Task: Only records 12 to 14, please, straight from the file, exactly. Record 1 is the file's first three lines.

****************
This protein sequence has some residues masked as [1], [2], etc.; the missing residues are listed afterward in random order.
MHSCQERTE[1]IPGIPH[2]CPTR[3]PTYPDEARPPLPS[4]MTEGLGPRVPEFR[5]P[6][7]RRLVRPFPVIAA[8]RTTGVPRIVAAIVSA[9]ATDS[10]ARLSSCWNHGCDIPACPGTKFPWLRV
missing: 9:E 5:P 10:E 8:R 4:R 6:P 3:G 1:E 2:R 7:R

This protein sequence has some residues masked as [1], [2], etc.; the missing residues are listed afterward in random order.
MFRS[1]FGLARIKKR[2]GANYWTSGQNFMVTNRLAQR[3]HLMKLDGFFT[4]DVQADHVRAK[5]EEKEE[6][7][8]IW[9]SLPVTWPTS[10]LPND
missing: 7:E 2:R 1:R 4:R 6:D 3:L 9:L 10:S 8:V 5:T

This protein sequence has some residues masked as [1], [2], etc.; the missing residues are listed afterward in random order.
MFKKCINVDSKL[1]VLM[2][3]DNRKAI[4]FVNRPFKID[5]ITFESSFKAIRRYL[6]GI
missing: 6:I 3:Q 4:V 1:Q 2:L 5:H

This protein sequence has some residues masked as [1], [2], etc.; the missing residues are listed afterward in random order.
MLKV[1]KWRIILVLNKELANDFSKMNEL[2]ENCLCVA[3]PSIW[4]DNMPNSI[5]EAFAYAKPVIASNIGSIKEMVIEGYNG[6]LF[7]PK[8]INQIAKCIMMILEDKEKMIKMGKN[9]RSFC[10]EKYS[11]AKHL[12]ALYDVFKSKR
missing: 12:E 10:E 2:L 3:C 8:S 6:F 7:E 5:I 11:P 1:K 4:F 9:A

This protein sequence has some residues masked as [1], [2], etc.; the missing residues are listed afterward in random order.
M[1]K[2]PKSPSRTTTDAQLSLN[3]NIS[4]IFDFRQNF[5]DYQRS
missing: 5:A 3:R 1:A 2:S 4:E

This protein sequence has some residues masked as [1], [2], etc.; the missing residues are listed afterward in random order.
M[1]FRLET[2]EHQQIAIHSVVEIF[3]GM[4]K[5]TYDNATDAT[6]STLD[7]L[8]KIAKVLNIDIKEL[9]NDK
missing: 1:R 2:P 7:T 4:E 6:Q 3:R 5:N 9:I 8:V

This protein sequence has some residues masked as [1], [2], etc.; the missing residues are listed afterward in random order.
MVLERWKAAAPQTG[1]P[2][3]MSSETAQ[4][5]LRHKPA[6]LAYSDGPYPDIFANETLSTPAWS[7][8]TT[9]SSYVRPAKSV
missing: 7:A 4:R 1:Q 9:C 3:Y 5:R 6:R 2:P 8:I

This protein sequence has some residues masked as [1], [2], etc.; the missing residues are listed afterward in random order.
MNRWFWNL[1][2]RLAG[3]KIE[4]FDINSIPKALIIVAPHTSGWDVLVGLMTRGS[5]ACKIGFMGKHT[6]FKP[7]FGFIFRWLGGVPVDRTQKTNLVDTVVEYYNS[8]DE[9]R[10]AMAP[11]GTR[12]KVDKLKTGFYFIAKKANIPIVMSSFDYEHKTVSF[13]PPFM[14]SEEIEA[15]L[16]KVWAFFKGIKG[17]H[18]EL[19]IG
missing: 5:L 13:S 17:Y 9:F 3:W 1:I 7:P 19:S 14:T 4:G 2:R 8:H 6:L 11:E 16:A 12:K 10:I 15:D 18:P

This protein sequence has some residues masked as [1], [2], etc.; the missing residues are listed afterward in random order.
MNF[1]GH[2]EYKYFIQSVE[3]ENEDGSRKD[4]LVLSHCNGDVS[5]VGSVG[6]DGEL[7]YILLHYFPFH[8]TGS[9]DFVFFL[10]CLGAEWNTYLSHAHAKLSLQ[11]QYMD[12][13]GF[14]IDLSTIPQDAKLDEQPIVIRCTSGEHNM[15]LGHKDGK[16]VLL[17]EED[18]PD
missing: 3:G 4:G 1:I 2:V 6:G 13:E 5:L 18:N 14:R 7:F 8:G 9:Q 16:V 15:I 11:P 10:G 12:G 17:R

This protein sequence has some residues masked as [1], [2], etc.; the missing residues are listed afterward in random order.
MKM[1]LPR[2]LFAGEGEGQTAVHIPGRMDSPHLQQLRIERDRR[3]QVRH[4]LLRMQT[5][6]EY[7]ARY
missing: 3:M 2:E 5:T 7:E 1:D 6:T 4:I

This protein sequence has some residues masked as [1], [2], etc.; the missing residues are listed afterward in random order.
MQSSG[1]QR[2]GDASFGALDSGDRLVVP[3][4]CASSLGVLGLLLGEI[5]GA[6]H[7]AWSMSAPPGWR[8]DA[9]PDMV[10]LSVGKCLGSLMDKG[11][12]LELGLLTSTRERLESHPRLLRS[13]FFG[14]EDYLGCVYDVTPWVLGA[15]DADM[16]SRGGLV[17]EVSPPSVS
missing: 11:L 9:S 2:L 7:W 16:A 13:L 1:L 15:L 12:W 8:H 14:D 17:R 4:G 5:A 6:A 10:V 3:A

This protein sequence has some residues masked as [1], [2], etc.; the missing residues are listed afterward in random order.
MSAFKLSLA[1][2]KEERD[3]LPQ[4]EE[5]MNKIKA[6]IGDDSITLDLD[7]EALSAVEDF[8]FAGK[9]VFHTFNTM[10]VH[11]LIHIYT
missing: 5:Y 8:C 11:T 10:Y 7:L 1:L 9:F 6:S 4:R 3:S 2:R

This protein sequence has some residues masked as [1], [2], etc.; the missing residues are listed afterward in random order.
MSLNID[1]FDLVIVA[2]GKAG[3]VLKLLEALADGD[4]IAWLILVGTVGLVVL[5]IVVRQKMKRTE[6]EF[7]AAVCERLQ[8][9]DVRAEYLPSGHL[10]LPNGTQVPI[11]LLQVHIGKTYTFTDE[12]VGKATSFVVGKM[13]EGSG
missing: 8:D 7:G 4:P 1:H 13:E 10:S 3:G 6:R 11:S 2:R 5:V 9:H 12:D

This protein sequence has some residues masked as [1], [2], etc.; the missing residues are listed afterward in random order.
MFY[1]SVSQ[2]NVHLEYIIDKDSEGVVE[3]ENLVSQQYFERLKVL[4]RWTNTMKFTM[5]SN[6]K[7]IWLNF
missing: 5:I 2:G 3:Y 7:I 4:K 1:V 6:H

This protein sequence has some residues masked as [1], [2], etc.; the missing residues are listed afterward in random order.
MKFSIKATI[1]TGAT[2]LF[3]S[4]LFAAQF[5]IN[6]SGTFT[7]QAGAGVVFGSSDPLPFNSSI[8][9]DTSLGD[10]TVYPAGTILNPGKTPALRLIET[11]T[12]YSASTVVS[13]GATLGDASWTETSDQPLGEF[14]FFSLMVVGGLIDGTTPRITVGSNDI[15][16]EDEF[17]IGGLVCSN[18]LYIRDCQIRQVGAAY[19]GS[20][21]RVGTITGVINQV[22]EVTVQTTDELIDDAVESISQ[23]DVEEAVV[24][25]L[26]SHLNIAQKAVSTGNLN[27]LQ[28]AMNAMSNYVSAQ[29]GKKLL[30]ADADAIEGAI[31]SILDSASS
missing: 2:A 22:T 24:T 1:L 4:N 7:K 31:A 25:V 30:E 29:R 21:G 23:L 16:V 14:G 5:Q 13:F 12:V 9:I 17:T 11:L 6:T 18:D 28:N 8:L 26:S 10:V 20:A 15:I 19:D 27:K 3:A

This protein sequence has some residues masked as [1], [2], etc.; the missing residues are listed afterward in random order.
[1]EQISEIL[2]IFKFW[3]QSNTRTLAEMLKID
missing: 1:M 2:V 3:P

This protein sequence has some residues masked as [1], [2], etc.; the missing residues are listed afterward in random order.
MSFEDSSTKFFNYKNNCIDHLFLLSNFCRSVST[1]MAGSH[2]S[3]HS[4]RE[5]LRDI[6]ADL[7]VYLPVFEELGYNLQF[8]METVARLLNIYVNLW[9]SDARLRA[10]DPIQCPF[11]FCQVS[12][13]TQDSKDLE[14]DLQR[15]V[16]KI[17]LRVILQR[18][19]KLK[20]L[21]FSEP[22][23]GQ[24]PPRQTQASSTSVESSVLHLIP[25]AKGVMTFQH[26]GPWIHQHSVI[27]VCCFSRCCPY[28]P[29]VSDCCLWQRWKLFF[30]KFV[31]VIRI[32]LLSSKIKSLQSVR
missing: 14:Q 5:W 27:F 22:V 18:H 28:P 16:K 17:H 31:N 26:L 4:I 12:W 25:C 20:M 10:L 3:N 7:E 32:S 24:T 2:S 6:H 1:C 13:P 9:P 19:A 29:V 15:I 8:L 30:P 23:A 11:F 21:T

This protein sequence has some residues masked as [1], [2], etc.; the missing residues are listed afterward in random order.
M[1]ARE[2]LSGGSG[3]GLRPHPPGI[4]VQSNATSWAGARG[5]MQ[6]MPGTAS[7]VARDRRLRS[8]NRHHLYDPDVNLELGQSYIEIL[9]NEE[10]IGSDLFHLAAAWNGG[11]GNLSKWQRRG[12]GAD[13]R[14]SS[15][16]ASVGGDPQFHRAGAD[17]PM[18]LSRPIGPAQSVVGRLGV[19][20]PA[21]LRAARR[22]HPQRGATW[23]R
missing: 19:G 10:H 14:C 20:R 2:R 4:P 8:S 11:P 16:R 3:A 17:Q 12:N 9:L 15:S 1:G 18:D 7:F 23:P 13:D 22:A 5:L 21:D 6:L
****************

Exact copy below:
This protein sequence has some residues masked as [1], [2], etc.; the missing residues are listed afterward in random order.
MSAFKLSLA[1][2]KEERD[3]LPQ[4]EE[5]MNKIKA[6]IGDDSITLDLD[7]EALSAVEDF[8]FAGK[9]VFHTFNTM[10]VH[11]LIHIYT
missing: 5:Y 8:C 11:T 10:Y 7:L 1:L 9:F 6:S 4:R 3:S 2:R

This protein sequence has some residues masked as [1], [2], etc.; the missing residues are listed afterward in random order.
MSLNID[1]FDLVIVA[2]GKAG[3]VLKLLEALADGD[4]IAWLILVGTVGLVVL[5]IVVRQKMKRTE[6]EF[7]AAVCERLQ[8][9]DVRAEYLPSGHL[10]LPNGTQVPI[11]LLQVHIGKTYTFTDE[12]VGKATSFVVGKM[13]EGSG
missing: 8:D 7:G 4:P 1:H 13:E 10:S 3:G 6:R 11:S 2:R 5:V 9:H 12:D

This protein sequence has some residues masked as [1], [2], etc.; the missing residues are listed afterward in random order.
MFY[1]SVSQ[2]NVHLEYIIDKDSEGVVE[3]ENLVSQQYFERLKVL[4]RWTNTMKFTM[5]SN[6]K[7]IWLNF
missing: 5:I 2:G 3:Y 7:I 4:K 1:V 6:H